JJ Schultz “Bustin’ Outa Town” (Last Stop 2004)
This collection has traces of Young, Farrar, Parsons and a little Arlo Guthrie in it. With the welcome rise and rise of the American singer/songwriter showing no signs of slacking it's getting harder to pick the real talent out of the swirling mass, especially with the number of new acts emerging. It’s no exaggeration to say that Schultz is definitely in with a chance of rising to the top of the pot. This excellent record provides all the elements - thoughtful, lilting tracks, an individual voice and great musicianship, but it also has that x-factor that separates the CD one might play occasionally from the one which is straight on to the MP3 player after a single listen. The record is almost entirely acoustic, and Schultz is at his strongest alone with his guitar, but refreshingly the tracks into which he imports slide guitar, violin, drums, stand-up bass, harmonica or mandolin don’t feel over-produced or fleshed-out. Schultz, a Californian, is helped by a distinctive voice, complete with the odd hitch here and there (most noticeable on “Max My Dog”). Fans of the acoustic genre will almost certainly approve, and if they happen to think a song's not a song without tipping its hat to dust, dogs, love, beer and radiators they'll be all the happier. Of the ten studio and two live tracks on the record, the six-minute “Country Backroad”, the story of a refrigerator repairman driving home to propose to his girlfriend, is the defining composition. There’s plenty of good fare for the alt-country listener to get their teeth into, with tracks like “Song Of The Independent Rancher” and the title track “Bustin’ Outa Town”, and a good deal of humour too thanks to “Me And Elvis (We’d Be Friends)” and “Need A Pen”. Joyfully difficult to categorise, this collection has traces of Young, Farrar, Parsons and a little Arlo Guthrie, together with the gritty American story telling of Earle and Van Zandt in it and introduces a singer/songwriter with the genuine potential to rise to the next level.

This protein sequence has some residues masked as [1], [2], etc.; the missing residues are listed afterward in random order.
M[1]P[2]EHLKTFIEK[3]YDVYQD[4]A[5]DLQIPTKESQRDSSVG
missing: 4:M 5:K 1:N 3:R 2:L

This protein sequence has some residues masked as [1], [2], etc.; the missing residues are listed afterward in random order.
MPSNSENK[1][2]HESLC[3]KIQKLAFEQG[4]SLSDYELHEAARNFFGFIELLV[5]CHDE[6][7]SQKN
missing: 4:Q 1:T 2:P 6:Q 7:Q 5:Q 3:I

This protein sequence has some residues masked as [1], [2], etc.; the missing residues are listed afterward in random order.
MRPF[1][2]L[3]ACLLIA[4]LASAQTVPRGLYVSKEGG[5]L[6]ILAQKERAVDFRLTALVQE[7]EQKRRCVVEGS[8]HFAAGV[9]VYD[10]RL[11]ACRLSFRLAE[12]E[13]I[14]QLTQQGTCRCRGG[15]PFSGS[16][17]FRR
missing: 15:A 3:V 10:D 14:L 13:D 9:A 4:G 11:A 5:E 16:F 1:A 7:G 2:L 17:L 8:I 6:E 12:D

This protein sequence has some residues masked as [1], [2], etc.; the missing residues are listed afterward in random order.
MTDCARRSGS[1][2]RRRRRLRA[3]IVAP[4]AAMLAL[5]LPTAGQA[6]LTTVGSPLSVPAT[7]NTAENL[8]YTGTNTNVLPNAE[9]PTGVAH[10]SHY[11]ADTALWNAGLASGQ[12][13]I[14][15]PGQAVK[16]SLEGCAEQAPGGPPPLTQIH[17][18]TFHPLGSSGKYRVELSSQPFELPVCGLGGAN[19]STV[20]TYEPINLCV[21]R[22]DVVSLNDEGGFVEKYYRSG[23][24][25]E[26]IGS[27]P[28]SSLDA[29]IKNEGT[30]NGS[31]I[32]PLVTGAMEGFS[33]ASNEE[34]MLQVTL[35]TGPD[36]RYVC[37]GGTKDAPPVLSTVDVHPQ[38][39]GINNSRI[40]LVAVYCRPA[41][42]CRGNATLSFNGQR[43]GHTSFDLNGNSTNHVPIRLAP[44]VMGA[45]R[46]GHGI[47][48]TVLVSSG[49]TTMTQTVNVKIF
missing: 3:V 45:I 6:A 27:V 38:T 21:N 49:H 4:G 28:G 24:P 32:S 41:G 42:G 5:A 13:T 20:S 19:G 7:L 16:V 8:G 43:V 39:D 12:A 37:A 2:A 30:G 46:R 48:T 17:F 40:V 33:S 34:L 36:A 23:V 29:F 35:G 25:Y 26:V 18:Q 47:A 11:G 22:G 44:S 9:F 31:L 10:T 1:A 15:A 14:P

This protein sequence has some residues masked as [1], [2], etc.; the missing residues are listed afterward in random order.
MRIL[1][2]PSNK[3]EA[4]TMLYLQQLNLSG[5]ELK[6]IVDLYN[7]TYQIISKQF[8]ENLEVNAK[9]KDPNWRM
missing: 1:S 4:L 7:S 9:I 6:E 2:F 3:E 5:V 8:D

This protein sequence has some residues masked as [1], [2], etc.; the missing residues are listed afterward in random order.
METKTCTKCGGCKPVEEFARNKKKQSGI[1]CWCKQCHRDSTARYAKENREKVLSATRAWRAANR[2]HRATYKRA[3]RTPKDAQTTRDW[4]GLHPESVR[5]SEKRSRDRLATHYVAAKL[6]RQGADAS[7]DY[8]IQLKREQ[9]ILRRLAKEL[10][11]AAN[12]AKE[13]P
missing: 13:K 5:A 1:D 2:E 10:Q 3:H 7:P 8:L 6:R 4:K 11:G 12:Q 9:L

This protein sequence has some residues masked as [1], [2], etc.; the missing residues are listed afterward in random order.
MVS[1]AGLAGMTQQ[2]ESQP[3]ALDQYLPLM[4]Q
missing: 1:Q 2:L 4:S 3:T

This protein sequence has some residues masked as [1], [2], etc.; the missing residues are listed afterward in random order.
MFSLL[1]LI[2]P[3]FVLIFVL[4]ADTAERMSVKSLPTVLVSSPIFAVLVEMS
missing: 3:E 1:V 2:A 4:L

Date review added: Friday, April 22, 2005
Reviewer: James Clark
Related web link: JJ Schultz web site